What is hearing loss?

Put simply, hearing loss is any degree of impairment of the ability to apprehend sound.  However, the definition of hearing loss is not the same for everyone and the different degrees of hearing loss are divided into categories.  The most common categories of hearing loss are mild hearing loss, moderate hearing loss, severe hearing loss, and profound hearing loss.

REMEMBER!  With children, it is especially important to diagnose and treat a hearing loss as early as possible. This limits its potential negative impacts on learning and development. Hearing loss can greatly affect the quality of life for adults as well. Unmanaged hearing loss can have an impact on employment, education, and general well-being. Left untreated, hearing loss can lead to isolation and even depression.

    Do I have a hearing loss that needs to be evaluated by a professional?

If you answer yes to more than two of the following questions, you should have your hearing evaluated further by a licensed, certified audiologist:

  • Do you have a problem hearing over the telephone?
  • Do you hear better through one ear than the other when you are on the telephone?
  • Do you have trouble following the conversation with two or more people talking at the same time?
  • Do people complain that you turn the TV volume up too high?
  • Do you have to strain to understand conversation?
  • Do you have trouble hearing in a noisy background?
  • Do you have trouble hearing in restaurants?
  • Do you have dizziness, pain, or ringing in your ears?
  • Do you find yourself asking people to repeat themselves?
  • Do family members or coworkers remark about your missing what has been said?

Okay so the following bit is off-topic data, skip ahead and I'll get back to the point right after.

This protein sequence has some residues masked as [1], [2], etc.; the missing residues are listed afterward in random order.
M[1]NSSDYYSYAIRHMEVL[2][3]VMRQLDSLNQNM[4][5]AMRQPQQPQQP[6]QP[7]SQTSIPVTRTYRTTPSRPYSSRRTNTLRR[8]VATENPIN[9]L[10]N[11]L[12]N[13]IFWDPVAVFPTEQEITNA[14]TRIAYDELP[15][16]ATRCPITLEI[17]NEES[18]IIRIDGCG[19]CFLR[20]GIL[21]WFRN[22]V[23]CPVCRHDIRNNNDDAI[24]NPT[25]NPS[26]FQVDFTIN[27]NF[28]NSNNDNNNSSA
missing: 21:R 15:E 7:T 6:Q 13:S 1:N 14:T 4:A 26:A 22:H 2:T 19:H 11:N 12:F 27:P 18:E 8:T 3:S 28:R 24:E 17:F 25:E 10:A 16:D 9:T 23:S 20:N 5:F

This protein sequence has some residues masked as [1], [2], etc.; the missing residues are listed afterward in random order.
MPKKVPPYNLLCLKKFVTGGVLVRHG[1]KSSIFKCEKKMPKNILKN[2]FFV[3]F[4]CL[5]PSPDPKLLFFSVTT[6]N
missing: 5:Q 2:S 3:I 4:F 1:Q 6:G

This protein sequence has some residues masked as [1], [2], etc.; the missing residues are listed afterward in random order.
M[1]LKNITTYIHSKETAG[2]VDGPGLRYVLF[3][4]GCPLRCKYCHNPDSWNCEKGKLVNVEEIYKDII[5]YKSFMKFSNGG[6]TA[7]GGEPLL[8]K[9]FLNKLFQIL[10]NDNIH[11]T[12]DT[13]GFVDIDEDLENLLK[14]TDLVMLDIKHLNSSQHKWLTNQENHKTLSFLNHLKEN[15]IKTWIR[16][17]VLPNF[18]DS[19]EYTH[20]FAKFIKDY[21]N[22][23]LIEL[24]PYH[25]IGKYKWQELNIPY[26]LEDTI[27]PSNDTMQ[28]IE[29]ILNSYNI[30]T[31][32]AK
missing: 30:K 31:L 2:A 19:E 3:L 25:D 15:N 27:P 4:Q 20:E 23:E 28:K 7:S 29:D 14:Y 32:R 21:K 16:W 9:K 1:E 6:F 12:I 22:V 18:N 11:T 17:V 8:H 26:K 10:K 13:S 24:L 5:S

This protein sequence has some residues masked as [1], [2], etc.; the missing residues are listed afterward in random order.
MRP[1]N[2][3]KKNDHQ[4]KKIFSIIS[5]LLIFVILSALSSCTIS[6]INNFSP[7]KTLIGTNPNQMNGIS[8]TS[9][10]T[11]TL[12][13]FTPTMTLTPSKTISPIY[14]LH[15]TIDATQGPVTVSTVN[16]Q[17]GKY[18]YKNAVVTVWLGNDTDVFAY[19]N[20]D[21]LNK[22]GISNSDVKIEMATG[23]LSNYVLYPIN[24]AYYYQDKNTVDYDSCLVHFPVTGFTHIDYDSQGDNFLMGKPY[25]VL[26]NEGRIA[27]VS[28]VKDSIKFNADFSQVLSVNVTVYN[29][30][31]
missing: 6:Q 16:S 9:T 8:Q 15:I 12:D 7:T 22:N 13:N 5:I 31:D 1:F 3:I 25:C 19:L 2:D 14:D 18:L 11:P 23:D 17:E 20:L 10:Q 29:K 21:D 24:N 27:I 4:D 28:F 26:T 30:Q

• Do many people you talk to seem to mumble (or not speak clearly)?
  • Do you misunderstand what others are saying and respond inappropriately?
  • Do you have trouble understanding the speech of women and children?
  • Do people get annoyed because you misunderstand what they say?

    Does my child have a hearing loss that needs to be evaluated by a professional?

If you observe any of the following behaviors or symptoms of hearing loss, you should consider having your child’s hearing evaluated further by a licensed, certified Audiologist:

  • Your child is inconsistently responding to sound.
  • Language and speech development is delayed.
  • Speech is unclear.
  • Volume is turned up high on electronic equipment (radio, TV, CD player, etc.).
  • Your child does not follow directions.
  • Your child often says, "Huh?"
  • Your child does not respond when called.

Remember!  Early intervention is essential to minimizing the negative impacts hearing loss can have on a child's learning and development. While it is not easy to face the prospect that your child may face the additional challenges of hearing loss, please realize that a variety of hearing solutions are available that can be customized to each child's particular need. Today's technology offers great hope and your Audiologist will assist you in navigating the various treatment options to ensure the best possible choice for you and your child. 

http://mobile.reuters.com/article/idUSKBN0OQ29A20150610?hootPostID=be0f90288efba3f5b81b76d40041ce94

    Will hearing loss get worse if the decision to get hearing aids is delayed?
Unfortunately, we are all susceptible to the negative impacts of aging and noise exposure.  Our hearing is diminished over time, whether or not we use hearing aids.  Research shows, however, that our ability to make sense of what we hear, known as auditory processing, deteriorates more rapidly if the hearing pathway is not stimulated.  Therefore, the decision to delay being fit with hearing aids will not cause hearing to become worse, but may make it more difficult to adapt to and benefit from hearing aids as time passes.

 Don’t make this mistake!  Call for an appointment and see, firsthand, what the new technology can offer!  Improve your life today!  

 

 

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